Each year, a variety of OSF actors teach classes for the Siskiyou Center.  Go to Siskiyou Center’s website to see the in-depth theater education programs and other free classes.

The classes are free of charge, but please call 541-482-0260 or email nicole@siskiyoucenter.com and let her know if you are attending to arrange for the right amount of seating and refreshments.
Location: Ashland Springs Hotel, 212 E. Main Street
Date: May 9, 2015
Time: 10-11am

 

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Camelot Theatre: “Sunset Boulevard”, starring Livia Genise


Camelot Theatre “Sunset Boulevard” — a Review

Livia Genise’s version of Sunset Boulevard is a “kinder, gentler version of tale told in classic Wilder movie” says Roberta Kent writing for the Daily Tidings.
I always love to promote the ‘other’ performing arts venues in the Rogue Valley.  The town of Talent, just a few miles up the road from Ashland, is the home of the Camelot Theatre.

This community theater does a wonderful job mainly due the untiring efforts of its Artist Director Livia Genise.

Livia Genise plays Norma Desmond and Nathan Monks is Joe Gillis in Camelot Theatre's production of "Sunset Boulevard." Photo courtesy of Steve Sutfin

Camelot Theatre’s production of “Sunset Boulevard.” Livia Genise plays Norma Desmond and Nathan Monks is Joe Gillis in Photo courtesy of Steve Sutfin

Music by Andrew Lloyd Webber
Book and Lyrics by Don Black and Christopher Hampton
Based on the Billy Wilder Film
Starring Livia Genise and Nathan Monks
Directed by Roy Von Rains, Jr.

Go here to read Roberta Kent’s review of “Sunset Boulevard

Details:
8 p.m. Thursdays, Fridays and Saturdays and 2 p.m.
Sundays through April 19 at the Camelot Theatre, 101 Talent Avenue, Talent.
For tickets ($25-29), call 541-535-5250 or go to www.camelottheatre.org

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Siskiyou Center: Learn more


Siskiyou Center: Shakespeare, Women and Song

Siskiyou Center

Miles Fletcher and Robin Goodrin Nordli in “Into The Woods” (photo by T. Charles Erickson)

If you want an immersive program to learn more about Oregon Shakespeare Festival’s spring plays and meet those who actually make it happen, check out Siskiyou Center’s program April 19-24.

Theatre Instructor: Barzin Akhavan

Topics that will be covered:

  • What’s the connection between Shakespeare and modern musical theater and how they overlap?
  • Find out how a musical theater performer uses a score with language, not notes, to tell a story.  Learn how an actor uses the musicality of Shakespeare’s words to make the language clear for the audience.
  • Discover some of the unconventional female characters who are on stage at Oregon Shakespeare Festival this season, and how they contribute to the overall production.
  • Delve into the world premiere production of the absorbing tale of Fingersmith, aptly described by Oregon Shakespeare Festival as “a wild ride of a Victorian crime thriller!”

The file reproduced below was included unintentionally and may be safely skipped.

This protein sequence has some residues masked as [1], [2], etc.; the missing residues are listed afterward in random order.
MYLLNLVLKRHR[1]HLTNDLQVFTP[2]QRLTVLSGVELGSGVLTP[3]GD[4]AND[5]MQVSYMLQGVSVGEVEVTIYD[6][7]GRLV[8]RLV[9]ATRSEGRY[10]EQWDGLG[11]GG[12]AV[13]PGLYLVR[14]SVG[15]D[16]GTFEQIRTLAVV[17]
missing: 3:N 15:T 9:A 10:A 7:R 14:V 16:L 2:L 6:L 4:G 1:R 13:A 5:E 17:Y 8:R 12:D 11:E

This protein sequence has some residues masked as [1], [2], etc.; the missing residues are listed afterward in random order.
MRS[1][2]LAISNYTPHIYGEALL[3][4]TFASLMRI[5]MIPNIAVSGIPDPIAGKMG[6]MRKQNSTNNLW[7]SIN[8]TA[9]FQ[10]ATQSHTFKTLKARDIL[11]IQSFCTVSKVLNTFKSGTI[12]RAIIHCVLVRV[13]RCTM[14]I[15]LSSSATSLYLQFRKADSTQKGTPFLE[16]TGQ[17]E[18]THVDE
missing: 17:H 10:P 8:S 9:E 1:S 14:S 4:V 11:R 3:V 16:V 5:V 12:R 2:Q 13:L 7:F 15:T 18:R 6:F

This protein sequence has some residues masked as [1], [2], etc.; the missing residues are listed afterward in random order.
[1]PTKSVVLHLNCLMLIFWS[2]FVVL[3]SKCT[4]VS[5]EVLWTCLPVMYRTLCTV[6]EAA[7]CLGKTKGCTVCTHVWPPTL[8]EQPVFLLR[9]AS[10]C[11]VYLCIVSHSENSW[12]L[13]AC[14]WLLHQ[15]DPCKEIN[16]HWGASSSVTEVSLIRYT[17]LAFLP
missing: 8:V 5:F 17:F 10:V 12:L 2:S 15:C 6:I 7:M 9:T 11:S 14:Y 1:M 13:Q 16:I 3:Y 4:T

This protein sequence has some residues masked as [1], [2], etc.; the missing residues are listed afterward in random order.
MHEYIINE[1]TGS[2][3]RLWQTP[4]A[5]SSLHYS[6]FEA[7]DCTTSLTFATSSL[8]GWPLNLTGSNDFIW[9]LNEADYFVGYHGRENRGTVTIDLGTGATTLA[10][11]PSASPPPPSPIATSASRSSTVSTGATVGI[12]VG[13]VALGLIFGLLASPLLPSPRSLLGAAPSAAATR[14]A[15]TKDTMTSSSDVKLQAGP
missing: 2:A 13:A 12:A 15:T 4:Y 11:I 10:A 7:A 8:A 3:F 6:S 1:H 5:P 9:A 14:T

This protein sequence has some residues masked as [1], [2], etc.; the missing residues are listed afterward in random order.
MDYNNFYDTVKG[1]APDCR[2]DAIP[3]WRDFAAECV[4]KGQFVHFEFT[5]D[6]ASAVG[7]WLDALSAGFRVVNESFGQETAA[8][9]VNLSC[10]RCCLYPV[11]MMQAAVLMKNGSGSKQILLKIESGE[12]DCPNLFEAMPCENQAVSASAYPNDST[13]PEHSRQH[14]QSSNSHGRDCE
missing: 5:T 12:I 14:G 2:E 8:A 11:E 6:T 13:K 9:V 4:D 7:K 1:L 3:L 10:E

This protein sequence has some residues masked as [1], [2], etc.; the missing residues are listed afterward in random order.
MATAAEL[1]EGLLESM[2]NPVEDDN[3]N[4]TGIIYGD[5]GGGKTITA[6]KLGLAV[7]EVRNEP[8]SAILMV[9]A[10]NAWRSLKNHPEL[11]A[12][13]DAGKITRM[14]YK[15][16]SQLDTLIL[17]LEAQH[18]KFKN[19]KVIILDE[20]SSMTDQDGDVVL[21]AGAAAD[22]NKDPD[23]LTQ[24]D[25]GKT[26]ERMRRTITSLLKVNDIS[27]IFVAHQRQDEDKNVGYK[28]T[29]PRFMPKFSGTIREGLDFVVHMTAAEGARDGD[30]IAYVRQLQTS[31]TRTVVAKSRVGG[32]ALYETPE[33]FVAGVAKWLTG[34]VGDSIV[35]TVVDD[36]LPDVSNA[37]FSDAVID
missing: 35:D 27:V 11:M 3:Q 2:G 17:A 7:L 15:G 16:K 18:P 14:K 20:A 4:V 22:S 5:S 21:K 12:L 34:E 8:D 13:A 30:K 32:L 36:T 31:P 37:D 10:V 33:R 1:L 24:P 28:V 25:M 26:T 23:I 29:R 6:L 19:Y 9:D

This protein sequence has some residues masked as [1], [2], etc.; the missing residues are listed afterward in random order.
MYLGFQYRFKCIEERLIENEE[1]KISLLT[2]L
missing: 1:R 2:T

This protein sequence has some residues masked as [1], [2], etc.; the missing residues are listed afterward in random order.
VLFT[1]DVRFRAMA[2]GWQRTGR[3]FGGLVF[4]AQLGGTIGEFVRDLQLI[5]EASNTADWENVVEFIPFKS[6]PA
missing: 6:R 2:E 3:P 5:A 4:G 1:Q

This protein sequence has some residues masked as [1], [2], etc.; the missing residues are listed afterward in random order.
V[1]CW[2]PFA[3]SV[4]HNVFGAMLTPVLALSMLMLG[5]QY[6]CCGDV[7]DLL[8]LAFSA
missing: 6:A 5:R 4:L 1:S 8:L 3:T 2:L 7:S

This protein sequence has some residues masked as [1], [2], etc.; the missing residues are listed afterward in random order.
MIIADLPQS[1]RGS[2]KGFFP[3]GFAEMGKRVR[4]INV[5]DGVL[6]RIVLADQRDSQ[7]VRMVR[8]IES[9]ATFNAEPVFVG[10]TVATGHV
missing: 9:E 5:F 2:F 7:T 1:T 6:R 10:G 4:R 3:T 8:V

Siskiyou Center Program includes pre- and post-show discussions with an Oregon Shakespeare Festival professional artist who will introduce characters and background information for each performance, and provide guest instructors to help you get the most out of your theater experience.

Daily Schedule

Click HERE to see a day-by-day schedule complete with class times, meals, and theater performances.

Program Fee Includes:

  • Tickets to 3 performances at the Oregon Shakespeare Festival
  • Ticket to 1 performance at the Oregon Cabaret Theatre
  • 13 lectures/discussions with theater professionals and Shakespeare scholars
  • 13 meals (5 breakfasts, 5 lunches, 3 dinners—2 dinners “on your own”)
  • Final dinner at a wonderful restaurant in Ashland

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2014 Falstaff Awards: PlayShakespeare.com


Oregon Shakespeare Festival Actors and Designers Receive 2014 Falstaff Awards

Today PlayShakespeare.com announced the nominees and winners for their 2014 Falstaff Awards.

Falstaff Awards

2014 Falstaff Awards

Around the world, the Falstaff Awards recognize extraordinary and notable achievements in the categories of Best Play, Best Director, Best Performance by a Male or Female Actor, among other performance and technical categories.

Not surprisingly, a number of Oregon Shakespeare Festival’s actors and designers received the 2014 Falstaff Award, and more were nominated in various categories.

For Kate T. Vogt‘s comic and notable role as Launce in The Two Gentlemen of Verona, she was awarded Best Female Supporting Performance. Many were delighted in how she tried her best to upstage Crab ably played by Picasso, the now famous Great Pyrenees dog.

In the technical categories: Daniel Ostling won Best Scenic Design and Alexander V. Nichols, was the winner of Best Lighting Design, (both for their effective and elegant work on The Tempest) and U. Jonathan Toppo won in Best Choreography or Fight Direction (for Richard III, it’s safe to assume that the award was for fight direction not for dance).

For the complete list of Falstaff Award nominees and winners you may visit PlayShakespeare.com’s website.

 

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Who was Mr. WH to whom Shakespeare dedicated his sonnets?


Identity of Shakespeare Mysterious Mr. WH  Possibly Revealed

Many have debated to whom were the sonnets written by Shakespeare really dedicated?  The only hint was the enigmatic Mr. WH.

Geoffrey Caveney, an American Shakespeare scholar, seems to have come up with a very plausible answer. Read here and come to your own conclusion!